The brain is a wondrous instrument – it builds detailed mental models of how our world functions, storing a dizzying array of information based on historical observations that we’ve made. The purpose of these models, or schemas, is to provide us with a framework for decision making prior to committing to a given course of action.
It allows us to play out a scenario within the comfort of our own minds – it’s a sort of forecasting system, a Dopplar radar for social functions, that is designed to add a degree of predictability to our world. When you’re invited to a party, you quickly analyze the person who invited you, the other known guests, the venue, and any other information to make a quick run-through of the night.
Will it be fun? Will it be my scene? What time will I get home?
Your mind runs a explores simulations and then you make a judgement call whether or not to attend – and, if you do, what you should expect. The problem is, it often ends up being very wrong.
The more knowledge we have about a certain area, the more intricate our analyses become – and this is where we begin to get in trouble. We build elaborate, detailed models of our loved ones. We have reams of data, a concatenation of countless encounters, character traits, and emotional trivia, and we build a sort of mental clone with which to practice.
It’s fascinating, I think, how much of our lives we live within the confines of our mind, interacting with an imaginary representation of a person in our lives.
Jealousy works using this exact mechanism – we imagine the other person behaving inappropriately when we aren’t around and we begin to feel hurt, although no actual transgression has taken place. It’s as logical as being angry at your partner for cheating on you in a dream.
The phenomenon is at play any time you decide against having a conversation with a significant other – whether it is asking them to see a certain movie or discussing the future of your relationship. When you decide not to have the conversation, it means that you’ve mentally role played the situation and determined that it will most likely not end favorably.
And though the conversation was simply an exercise in prediction and never actually occurred, you still harbor a degree of resentment towards the real-life person – despite the fact that it was simply an imaginary exercise with your own mind. The living, breathing person takes the blame for the fictional representation. It is this communication breakdown that decays so many relationships from the inside out.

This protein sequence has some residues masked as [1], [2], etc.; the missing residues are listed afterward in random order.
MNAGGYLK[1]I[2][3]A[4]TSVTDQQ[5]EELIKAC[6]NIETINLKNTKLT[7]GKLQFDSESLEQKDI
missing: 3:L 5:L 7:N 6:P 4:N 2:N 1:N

Now, your prediction may have been entirely accurate – they may react terribly in real life and fulfill your prophecy – but it is unfair, both to you and to the other party, to deny the opportunity of having a genuine discussion. It is better to have a relationship rooted in reality but rife with disagreement than an illusion of compatibility, disguised by a growing foundation of resentment.
I have a friend who wants to move in with her boyfriend, but she says she’s afraid to ask him. Really, it isn’t the question that she’s afraid of. It’s the answer – or, more accurately, one possible answer – no. People delay asking these difficult questions – sometimes for years – for fear of a negative response.
It helps to remember that, in a way, the answer is already written. Postponing these conversations is like waiting to scratch off a lottery ticket – if it’s a losing ticket, no amount of time is going to turn it into a winner. And if someone is going to tell you no, there isn’t much you can do about that, either. Asking the question, therefore, becomes a win-win situation for you – either you get a yes or you get to reevaluate. If you put off the question indefinitely, you’re either wasting valuable time that you could have spent enjoying the path that led from yes, or finding a new path to happiness that came from no. Either one is better than shuffling about in purgatory.
I’ve found that, nine times out of ten, the real life conversation goes much more smoothly than the imagined one. As my friend says, you’ll often realize that you’ve been misusing your imagination to abuse yourself. You’ll be surprised at how reasonable, rational, and insightful many of your conversations will be – and if you find the opposite, perhaps it’s time to move on.
Here’s what I’ll ask of you: the next time you find yourself upset with a friend, family member, or partner, take a step back and separate the facts from the blanks that your mind has filled in for you.
I think you’ll find that the differences that remain are quite a bit more manageable, and your real-world loved ones are quite a bit more friendly than the impostors in your head.